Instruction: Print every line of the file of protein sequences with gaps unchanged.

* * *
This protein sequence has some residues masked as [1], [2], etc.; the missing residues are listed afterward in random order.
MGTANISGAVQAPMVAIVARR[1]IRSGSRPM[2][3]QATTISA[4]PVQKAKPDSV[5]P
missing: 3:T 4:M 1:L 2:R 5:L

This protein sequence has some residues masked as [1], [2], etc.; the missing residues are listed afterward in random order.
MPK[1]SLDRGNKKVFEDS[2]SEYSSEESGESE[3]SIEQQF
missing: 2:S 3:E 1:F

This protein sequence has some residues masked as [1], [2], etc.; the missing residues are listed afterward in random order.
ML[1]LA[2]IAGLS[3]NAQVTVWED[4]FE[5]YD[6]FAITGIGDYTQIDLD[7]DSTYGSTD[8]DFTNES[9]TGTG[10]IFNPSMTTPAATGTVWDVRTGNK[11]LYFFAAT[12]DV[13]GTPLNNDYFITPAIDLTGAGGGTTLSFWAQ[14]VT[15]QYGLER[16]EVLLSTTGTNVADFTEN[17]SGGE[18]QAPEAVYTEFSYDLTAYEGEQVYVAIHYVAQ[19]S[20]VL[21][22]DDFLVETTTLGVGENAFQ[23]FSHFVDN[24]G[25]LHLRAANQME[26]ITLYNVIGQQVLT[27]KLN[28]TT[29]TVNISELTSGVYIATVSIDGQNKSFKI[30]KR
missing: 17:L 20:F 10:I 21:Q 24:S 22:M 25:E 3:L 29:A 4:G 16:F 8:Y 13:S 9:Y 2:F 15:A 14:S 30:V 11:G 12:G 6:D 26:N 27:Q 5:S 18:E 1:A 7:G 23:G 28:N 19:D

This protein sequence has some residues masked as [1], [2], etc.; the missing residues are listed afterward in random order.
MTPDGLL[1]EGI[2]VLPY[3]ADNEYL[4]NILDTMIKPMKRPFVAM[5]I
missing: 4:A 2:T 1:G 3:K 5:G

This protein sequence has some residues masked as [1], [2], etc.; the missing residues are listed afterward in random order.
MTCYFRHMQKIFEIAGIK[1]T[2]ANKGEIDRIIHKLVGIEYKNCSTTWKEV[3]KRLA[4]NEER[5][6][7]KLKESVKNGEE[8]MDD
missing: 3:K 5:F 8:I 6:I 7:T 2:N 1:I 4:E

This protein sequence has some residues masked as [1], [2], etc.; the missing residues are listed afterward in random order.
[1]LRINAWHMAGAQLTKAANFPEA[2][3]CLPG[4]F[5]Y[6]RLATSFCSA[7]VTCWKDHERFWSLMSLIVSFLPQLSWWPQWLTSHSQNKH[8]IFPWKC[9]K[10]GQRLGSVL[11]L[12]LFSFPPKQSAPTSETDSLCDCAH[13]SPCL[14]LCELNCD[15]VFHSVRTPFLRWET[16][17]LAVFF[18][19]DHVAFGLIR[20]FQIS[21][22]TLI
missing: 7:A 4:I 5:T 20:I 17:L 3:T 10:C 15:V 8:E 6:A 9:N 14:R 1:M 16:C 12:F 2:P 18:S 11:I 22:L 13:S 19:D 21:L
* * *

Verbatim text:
This protein sequence has some residues masked as [1], [2], etc.; the missing residues are listed afterward in random order.
MGTANISGAVQAPMVAIVARR[1]IRSGSRPM[2][3]QATTISA[4]PVQKAKPDSV[5]P
missing: 3:T 4:M 1:L 2:R 5:L

This protein sequence has some residues masked as [1], [2], etc.; the missing residues are listed afterward in random order.
MPK[1]SLDRGNKKVFEDS[2]SEYSSEESGESE[3]SIEQQF
missing: 2:S 3:E 1:F

This protein sequence has some residues masked as [1], [2], etc.; the missing residues are listed afterward in random order.
ML[1]LA[2]IAGLS[3]NAQVTVWED[4]FE[5]YD[6]FAITGIGDYTQIDLD[7]DSTYGSTD[8]DFTNES[9]TGTG[10]IFNPSMTTPAATGTVWDVRTGNK[11]LYFFAAT[12]DV[13]GTPLNNDYFITPAIDLTGAGGGTTLSFWAQ[14]VT[15]QYGLER[16]EVLLSTTGTNVADFTEN[17]SGGE[18]QAPEAVYTEFSYDLTAYEGEQVYVAIHYVAQ[19]S[20]VL[21][22]DDFLVETTTLGVGENAFQ[23]FSHFVDN[24]G[25]LHLRAANQME[26]ITLYNVIGQQVLT[27]KLN[28]TT[29]TVNISELTSGVYIATVSIDGQNKSFKI[30]KR
missing: 17:L 20:F 10:I 21:Q 24:S 22:M 25:E 3:L 29:A 4:G 16:F 8:Y 13:S 9:Y 2:F 15:A 14:S 30:V 11:G 12:G 6:D 26:N 27:Q 5:S 18:E 1:A 7:G 23:G 28:N 19:D

This protein sequence has some residues masked as [1], [2], etc.; the missing residues are listed afterward in random order.
MTPDGLL[1]EGI[2]VLPY[3]ADNEYL[4]NILDTMIKPMKRPFVAM[5]I
missing: 4:A 2:T 1:G 3:K 5:G

This protein sequence has some residues masked as [1], [2], etc.; the missing residues are listed afterward in random order.
MTCYFRHMQKIFEIAGIK[1]T[2]ANKGEIDRIIHKLVGIEYKNCSTTWKEV[3]KRLA[4]NEER[5][6][7]KLKESVKNGEE[8]MDD
missing: 3:K 5:F 8:I 6:I 7:T 2:N 1:I 4:E

This protein sequence has some residues masked as [1], [2], etc.; the missing residues are listed afterward in random order.
[1]LRINAWHMAGAQLTKAANFPEA[2][3]CLPG[4]F[5]Y[6]RLATSFCSA[7]VTCWKDHERFWSLMSLIVSFLPQLSWWPQWLTSHSQNKH[8]IFPWKC[9]K[10]GQRLGSVL[11]L[12]LFSFPPKQSAPTSETDSLCDCAH[13]SPCL[14]LCELNCD[15]VFHSVRTPFLRWET[16][17]LAVFF[18][19]DHVAFGLIR[20]FQIS[21][22]TLI
missing: 7:A 4:I 5:T 20:I 17:L 3:T 10:C 15:V 8:E 6:A 9:N 14:R 1:M 16:C 12:F 2:P 18:S 11:I 22:L 13:S 19:D 21:L